Rick, did you check out Clay? http://clay.codeplex.com/ That's what we use in Orchard for all our dynamic object needs (and we have a lot). It's very extensible and has fantastic object initialization syntax.
# re: Creating a dynamic, extensible C# Expando Object
by Rick Strahl February 08, 2012 @ 12:56pm
@Bertrand - I started to but didn't get around to playing with it yet - this post was already written up :-). Did see your post on it though and will definitely take a closer look when I get a chance.
# re: Creating a dynamic, extensible C# Expando Object
by Rick Strahl February 08, 2012 @ 1:03pm
@Mark - I don't agree that dynamics are more than a niche. I think with a static language you tend to make yourself think about problems in a rigid non-changing fashion with things like ORMs and other auto-mapping tools. While it's possible to extend these (with dictionaries for example), the syntax is often undesirable and requires special code to manage the extra data. Dynamics can make that code more natural and take away some of the tedium like type casting that you otherwise have to do. The downside is that dynamic data has a bit of overhead although for things like dictionaries it's not too bad.
# re: Creating a dynamic, extensible C# Expando Object
by ms440 February 09, 2012 @ 1:10am
@Rick. Thanks!

Great article as always. I used Clay (tnx to Bertrand and his team), but in my latest project I'm trying ImpromptuInterface (take a look at http://code.google.com/p/impromptu-interface/) it is much faster and, while not as rich as Clay (IMHO), gives me the functionality I really need in my project.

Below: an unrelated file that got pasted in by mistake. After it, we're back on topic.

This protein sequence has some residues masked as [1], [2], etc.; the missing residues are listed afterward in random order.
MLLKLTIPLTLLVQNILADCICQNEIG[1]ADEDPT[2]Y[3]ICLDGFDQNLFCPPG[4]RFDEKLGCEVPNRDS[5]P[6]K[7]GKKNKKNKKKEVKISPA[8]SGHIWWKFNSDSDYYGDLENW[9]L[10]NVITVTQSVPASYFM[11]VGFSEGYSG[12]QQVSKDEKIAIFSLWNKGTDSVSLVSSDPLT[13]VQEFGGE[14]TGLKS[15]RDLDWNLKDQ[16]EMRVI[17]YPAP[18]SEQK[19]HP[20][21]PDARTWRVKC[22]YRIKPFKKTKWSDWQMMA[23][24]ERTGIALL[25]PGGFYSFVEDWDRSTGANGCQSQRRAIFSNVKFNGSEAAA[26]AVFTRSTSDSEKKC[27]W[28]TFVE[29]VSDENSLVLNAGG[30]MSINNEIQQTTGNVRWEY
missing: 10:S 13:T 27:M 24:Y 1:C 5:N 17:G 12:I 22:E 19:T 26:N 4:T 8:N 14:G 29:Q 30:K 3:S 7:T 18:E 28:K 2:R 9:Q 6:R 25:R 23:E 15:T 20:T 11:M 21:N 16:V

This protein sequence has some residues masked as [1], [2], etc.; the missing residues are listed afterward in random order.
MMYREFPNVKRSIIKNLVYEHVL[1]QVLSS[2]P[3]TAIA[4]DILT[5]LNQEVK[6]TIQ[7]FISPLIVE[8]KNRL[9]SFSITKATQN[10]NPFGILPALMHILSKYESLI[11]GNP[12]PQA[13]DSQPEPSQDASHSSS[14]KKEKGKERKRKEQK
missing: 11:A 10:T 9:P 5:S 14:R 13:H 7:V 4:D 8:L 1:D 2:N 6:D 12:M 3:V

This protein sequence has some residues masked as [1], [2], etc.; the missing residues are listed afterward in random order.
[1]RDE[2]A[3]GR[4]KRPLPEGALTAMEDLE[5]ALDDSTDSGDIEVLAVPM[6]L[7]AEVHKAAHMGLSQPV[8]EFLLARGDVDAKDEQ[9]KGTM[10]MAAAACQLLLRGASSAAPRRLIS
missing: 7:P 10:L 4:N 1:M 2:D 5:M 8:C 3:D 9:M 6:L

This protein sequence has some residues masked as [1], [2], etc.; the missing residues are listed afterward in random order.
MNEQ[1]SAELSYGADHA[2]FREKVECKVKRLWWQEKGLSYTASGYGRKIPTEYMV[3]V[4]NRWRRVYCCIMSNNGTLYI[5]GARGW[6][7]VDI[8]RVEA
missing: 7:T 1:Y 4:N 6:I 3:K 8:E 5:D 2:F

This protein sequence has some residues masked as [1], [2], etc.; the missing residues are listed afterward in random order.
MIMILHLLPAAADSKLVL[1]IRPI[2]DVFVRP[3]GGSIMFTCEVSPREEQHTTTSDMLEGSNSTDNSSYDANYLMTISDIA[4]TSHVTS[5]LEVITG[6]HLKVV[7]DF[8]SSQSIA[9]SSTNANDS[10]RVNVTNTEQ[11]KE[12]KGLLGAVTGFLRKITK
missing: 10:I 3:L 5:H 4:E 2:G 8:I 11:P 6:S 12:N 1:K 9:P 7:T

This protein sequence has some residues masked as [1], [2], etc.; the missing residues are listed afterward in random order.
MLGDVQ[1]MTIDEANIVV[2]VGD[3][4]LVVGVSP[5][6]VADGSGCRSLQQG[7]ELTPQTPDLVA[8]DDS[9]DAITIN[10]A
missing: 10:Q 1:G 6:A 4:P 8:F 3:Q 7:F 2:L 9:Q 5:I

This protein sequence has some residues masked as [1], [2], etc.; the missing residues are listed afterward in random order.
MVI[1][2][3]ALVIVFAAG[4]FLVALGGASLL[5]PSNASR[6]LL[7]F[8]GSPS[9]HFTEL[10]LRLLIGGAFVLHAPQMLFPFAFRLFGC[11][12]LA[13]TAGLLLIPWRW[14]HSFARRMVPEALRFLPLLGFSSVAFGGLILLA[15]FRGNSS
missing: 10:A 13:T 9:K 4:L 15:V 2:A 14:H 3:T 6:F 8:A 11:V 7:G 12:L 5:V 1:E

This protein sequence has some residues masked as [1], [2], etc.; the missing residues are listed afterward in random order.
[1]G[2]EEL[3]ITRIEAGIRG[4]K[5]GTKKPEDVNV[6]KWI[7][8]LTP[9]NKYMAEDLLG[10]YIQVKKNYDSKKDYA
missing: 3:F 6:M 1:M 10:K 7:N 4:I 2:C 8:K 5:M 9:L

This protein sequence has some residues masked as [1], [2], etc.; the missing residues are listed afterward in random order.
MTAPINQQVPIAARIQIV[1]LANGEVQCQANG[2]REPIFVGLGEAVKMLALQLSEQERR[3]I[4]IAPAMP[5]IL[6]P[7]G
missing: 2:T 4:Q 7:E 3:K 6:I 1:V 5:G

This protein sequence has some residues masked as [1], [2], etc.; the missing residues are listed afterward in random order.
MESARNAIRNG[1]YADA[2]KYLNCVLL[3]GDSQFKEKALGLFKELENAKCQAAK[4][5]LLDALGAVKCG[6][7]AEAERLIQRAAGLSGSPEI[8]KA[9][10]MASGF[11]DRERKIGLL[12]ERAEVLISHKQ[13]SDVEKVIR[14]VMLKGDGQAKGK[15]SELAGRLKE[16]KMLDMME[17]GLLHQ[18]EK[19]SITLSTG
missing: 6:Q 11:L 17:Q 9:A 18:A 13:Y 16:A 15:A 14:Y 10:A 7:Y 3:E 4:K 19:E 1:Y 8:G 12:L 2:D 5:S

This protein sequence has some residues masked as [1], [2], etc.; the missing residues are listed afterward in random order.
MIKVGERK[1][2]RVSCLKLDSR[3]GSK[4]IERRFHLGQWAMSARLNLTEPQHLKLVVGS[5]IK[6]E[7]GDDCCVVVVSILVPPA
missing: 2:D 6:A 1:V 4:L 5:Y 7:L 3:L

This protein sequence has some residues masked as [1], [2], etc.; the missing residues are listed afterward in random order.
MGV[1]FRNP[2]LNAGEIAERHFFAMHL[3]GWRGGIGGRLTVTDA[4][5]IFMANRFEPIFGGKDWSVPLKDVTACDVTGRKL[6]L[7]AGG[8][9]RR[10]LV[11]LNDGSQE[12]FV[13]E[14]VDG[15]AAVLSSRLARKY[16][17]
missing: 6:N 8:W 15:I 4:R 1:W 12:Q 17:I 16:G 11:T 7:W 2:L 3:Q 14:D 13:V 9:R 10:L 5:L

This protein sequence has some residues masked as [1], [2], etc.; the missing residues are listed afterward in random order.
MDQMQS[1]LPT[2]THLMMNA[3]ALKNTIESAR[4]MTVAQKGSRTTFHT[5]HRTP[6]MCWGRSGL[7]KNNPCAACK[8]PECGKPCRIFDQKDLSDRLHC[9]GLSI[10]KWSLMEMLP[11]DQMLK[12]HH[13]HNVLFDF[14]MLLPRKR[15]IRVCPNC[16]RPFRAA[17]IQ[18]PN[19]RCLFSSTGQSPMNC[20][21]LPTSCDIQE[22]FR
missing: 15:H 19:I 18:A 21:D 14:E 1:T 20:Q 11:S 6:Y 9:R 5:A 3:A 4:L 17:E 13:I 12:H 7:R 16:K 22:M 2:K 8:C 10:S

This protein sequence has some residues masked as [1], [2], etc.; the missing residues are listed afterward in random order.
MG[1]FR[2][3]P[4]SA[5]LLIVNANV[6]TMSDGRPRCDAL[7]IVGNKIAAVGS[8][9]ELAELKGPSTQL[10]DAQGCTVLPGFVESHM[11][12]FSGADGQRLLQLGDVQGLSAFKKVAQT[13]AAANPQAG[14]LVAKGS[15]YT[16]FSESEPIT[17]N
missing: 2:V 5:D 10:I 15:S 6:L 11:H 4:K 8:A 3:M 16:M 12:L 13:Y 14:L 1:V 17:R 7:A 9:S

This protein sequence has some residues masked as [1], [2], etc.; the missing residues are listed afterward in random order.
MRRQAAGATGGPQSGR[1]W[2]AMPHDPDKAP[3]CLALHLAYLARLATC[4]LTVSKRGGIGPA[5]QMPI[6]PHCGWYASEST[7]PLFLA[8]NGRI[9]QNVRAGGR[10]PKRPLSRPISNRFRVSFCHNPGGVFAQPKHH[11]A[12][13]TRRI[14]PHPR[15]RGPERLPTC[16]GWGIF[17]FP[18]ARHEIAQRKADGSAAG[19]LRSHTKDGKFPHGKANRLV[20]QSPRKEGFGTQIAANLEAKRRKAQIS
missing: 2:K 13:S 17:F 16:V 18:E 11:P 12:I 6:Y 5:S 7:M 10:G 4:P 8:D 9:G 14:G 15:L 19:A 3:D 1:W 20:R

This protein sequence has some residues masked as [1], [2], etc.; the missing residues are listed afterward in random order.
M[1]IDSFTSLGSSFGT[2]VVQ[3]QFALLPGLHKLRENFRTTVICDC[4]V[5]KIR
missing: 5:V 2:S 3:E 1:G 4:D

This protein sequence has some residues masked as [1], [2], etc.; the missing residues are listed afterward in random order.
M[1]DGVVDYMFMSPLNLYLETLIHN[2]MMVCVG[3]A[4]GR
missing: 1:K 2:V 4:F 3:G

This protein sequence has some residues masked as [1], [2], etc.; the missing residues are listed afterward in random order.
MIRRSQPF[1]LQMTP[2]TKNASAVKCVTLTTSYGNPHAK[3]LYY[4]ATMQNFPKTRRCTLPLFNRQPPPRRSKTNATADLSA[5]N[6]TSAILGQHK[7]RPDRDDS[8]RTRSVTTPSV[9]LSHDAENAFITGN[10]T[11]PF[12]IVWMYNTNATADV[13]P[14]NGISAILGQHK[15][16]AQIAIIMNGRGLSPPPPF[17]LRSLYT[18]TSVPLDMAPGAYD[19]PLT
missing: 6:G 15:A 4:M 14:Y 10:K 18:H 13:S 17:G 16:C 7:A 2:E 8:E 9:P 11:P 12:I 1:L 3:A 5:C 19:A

# re: Creating a dynamic, extensible C# Expando Object
by Jim Z. February 09, 2012 @ 11:02am
Can you explain a little more about using the new constructor, passing in "new Address()"? Reading the code it looked like Address was a class (defined elsewhere I guess), and this created a Property on User called Address. But the code uses Address as just a string. I was expecting something like duser.Address.City = "Maui" or something like that, where the Address class had a City property. I'm confused.
# re: Creating a dynamic, extensible C# Expando Object
by SciFi Geek February 09, 2012 @ 1:51pm
What kind of data store and data access technology are you using with these Expandos?
# re: Creating a dynamic, extensible C# Expando Object
by Rick Strahl February 09, 2012 @ 4:05pm
@Jim - The constructor supports an object instance that can be passed in. Basically that object's properties become available on the dynamic type. So if you Address with properties of StreetAddress, Phone you can do: